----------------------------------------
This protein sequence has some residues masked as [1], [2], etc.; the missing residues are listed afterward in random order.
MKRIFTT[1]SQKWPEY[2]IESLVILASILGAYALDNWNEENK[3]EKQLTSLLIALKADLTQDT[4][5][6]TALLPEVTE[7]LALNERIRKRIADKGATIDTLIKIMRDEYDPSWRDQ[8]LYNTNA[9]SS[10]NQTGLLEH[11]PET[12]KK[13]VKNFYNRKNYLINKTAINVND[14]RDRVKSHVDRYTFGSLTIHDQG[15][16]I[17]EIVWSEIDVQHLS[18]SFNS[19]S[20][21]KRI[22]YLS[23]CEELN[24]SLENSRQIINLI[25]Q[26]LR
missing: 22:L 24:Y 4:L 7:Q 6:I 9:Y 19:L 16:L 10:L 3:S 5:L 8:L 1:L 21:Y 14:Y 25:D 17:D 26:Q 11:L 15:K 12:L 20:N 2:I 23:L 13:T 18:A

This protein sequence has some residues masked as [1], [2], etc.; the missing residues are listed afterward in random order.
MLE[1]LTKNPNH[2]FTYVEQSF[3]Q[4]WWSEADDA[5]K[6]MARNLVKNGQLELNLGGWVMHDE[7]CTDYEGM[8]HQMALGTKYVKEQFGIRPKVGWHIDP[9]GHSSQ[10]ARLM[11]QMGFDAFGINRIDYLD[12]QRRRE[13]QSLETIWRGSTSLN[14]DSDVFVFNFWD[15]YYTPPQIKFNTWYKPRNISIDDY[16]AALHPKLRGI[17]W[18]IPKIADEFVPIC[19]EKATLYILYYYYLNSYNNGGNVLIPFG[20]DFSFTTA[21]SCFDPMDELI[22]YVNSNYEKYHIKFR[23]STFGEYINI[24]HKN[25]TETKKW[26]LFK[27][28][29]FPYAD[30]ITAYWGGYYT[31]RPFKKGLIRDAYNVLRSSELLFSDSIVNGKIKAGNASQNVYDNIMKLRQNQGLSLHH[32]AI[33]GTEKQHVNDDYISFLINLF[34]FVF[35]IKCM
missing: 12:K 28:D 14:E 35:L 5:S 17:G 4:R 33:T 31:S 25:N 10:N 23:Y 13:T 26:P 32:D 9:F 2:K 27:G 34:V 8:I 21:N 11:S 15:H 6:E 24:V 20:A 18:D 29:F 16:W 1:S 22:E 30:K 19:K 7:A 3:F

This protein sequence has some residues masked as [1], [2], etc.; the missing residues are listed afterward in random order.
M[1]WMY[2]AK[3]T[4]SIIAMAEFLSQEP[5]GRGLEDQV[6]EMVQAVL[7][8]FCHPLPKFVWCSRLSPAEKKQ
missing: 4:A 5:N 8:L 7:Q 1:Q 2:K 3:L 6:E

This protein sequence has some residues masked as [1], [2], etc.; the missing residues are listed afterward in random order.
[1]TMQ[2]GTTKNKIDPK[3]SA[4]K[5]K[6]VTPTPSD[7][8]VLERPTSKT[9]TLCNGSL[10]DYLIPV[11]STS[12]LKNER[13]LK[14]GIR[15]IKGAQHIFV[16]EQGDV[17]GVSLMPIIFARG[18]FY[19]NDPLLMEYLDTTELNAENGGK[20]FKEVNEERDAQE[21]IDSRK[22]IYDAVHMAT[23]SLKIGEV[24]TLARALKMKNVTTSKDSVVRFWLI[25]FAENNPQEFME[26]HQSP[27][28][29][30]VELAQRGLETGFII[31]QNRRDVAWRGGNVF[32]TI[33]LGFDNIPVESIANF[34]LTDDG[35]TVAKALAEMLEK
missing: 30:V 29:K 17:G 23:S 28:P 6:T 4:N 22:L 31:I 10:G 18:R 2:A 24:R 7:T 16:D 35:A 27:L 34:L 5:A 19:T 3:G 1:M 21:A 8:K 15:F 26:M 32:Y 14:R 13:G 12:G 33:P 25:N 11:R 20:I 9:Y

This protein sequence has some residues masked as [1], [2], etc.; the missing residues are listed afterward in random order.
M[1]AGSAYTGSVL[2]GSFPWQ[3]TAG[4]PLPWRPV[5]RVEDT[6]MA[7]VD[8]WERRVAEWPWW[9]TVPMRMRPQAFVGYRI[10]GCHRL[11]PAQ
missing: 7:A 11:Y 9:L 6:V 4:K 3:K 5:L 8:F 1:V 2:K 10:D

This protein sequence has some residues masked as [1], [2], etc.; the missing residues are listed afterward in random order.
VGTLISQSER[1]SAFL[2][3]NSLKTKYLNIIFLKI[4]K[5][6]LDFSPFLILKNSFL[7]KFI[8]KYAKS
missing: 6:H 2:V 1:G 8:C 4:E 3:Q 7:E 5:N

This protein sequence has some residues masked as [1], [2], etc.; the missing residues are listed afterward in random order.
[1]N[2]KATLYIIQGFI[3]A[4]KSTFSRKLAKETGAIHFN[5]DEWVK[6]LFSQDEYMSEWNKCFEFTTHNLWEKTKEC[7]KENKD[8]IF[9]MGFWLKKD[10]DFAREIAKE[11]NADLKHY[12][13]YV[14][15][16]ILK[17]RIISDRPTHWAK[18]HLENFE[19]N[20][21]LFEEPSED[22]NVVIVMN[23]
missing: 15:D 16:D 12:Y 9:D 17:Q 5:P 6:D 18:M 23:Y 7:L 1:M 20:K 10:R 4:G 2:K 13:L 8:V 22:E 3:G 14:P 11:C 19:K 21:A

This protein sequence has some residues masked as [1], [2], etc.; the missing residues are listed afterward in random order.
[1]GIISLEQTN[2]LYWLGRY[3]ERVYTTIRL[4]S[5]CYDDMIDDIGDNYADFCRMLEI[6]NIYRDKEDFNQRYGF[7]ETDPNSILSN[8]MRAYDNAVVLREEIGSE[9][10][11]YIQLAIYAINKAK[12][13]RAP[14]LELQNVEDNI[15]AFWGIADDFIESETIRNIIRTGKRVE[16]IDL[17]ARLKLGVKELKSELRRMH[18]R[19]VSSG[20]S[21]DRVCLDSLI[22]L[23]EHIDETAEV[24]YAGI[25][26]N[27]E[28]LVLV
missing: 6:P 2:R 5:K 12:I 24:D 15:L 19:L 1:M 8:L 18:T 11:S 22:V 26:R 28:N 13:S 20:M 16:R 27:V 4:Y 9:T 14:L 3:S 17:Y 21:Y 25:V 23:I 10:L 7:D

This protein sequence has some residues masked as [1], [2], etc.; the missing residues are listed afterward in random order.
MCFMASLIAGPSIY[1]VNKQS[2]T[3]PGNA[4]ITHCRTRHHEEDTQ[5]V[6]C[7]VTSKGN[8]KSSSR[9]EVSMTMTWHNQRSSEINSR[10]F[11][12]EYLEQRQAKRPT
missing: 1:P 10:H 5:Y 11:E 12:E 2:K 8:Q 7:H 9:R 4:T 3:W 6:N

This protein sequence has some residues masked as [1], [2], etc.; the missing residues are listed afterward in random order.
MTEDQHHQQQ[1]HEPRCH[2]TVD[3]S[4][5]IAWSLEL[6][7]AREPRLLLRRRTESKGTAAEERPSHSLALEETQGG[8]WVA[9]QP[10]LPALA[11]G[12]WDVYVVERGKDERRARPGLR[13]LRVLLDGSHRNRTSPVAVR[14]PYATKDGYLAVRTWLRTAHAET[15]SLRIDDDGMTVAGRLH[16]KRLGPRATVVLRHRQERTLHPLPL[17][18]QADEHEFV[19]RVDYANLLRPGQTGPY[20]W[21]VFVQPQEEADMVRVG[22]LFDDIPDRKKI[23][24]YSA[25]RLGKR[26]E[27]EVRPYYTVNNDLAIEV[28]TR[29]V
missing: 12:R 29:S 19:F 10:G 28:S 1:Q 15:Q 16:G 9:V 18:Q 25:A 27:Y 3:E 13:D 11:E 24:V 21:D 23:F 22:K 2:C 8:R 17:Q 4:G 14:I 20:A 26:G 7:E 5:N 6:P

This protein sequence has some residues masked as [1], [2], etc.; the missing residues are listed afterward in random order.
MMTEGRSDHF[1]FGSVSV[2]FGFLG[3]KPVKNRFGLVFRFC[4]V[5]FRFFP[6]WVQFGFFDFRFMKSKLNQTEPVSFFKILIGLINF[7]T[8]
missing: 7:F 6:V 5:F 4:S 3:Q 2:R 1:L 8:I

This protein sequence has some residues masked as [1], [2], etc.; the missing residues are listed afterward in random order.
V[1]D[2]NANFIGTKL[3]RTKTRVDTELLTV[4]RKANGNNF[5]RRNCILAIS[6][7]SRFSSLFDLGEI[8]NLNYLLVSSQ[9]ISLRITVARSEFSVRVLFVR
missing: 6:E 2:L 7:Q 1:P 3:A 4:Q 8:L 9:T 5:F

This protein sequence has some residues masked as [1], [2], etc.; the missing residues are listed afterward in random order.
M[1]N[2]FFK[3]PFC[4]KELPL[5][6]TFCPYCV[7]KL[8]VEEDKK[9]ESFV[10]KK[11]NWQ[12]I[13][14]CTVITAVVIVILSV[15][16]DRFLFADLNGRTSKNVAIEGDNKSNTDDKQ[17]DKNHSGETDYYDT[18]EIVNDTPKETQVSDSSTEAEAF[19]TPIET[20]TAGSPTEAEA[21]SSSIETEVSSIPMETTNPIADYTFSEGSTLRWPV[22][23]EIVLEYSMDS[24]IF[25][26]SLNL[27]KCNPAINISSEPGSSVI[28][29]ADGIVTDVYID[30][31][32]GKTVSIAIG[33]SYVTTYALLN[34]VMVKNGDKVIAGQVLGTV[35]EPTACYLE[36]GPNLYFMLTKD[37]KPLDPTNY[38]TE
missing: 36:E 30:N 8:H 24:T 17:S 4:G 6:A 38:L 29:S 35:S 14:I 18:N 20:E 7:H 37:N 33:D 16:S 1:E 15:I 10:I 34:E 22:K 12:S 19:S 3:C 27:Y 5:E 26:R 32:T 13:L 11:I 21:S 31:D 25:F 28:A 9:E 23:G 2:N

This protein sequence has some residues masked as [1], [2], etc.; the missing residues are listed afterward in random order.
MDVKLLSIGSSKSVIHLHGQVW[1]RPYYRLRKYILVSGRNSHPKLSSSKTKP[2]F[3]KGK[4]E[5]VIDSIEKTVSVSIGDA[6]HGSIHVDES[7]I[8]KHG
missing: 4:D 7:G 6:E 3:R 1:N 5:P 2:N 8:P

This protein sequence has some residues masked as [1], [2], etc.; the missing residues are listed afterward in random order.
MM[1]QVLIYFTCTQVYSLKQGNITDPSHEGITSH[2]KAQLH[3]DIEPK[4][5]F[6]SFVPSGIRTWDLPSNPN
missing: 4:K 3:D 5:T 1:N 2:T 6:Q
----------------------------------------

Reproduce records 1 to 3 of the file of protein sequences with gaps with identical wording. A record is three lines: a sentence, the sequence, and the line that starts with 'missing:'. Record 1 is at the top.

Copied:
This protein sequence has some residues masked as [1], [2], etc.; the missing residues are listed afterward in random order.
MKRIFTT[1]SQKWPEY[2]IESLVILASILGAYALDNWNEENK[3]EKQLTSLLIALKADLTQDT[4][5][6]TALLPEVTE[7]LALNERIRKRIADKGATIDTLIKIMRDEYDPSWRDQ[8]LYNTNA[9]SS[10]NQTGLLEH[11]PET[12]KK[13]VKNFYNRKNYLINKTAINVND[14]RDRVKSHVDRYTFGSLTIHDQG[15][16]I[17]EIVWSEIDVQHLS[18]SFNS[19]S[20][21]KRI[22]YLS[23]CEELN[24]SLENSRQIINLI[25]Q[26]LR
missing: 22:L 24:Y 4:L 7:Q 6:I 9:Y 19:L 16:L 10:L 3:S 5:L 8:L 1:L 21:Y 14:Y 25:D 17:D 26:Q 11:L 15:K 12:L 20:N 2:I 23:L 13:T 18:A

This protein sequence has some residues masked as [1], [2], etc.; the missing residues are listed afterward in random order.
MLE[1]LTKNPNH[2]FTYVEQSF[3]Q[4]WWSEADDA[5]K[6]MARNLVKNGQLELNLGGWVMHDE[7]CTDYEGM[8]HQMALGTKYVKEQFGIRPKVGWHIDP[9]GHSSQ[10]ARLM[11]QMGFDAFGINRIDYLD[12]QRRRE[13]QSLETIWRGSTSLN[14]DSDVFVFNFWD[15]YYTPPQIKFNTWYKPRNISIDDY[16]AALHPKLRGI[17]W[18]IPKIADEFVPIC[19]EKATLYILYYYYLNSYNNGGNVLIPFG[20]DFSFTTA[21]SCFDPMDELI[22]YVNSNYEKYHIKFR[23]STFGEYINI[24]HKN[25]TETKKW[26]LFK[27][28][29]FPYAD[30]ITAYWGGYYT[31]RPFKKGLIRDAYNVLRSSELLFSDSIVNGKIKAGNASQNVYDNIMKLRQNQGLSLHH[32]AI[33]GTEKQHVNDDYISFLINLF[34]FVF[35]IKCM
missing: 12:K 28:D 14:E 35:L 5:S 17:G 4:R 33:T 31:S 25:N 10:N 23:Y 13:T 26:P 32:D 9:F 2:K 27:G 34:V 8:I 21:N 11:S 15:H 6:E 24:V 20:A 18:D 29:F 16:W 1:S 22:E 30:K 19:K 7:A 3:F

This protein sequence has some residues masked as [1], [2], etc.; the missing residues are listed afterward in random order.
M[1]WMY[2]AK[3]T[4]SIIAMAEFLSQEP[5]GRGLEDQV[6]EMVQAVL[7][8]FCHPLPKFVWCSRLSPAEKKQ
missing: 4:A 5:N 8:L 7:Q 1:Q 2:K 3:L 6:E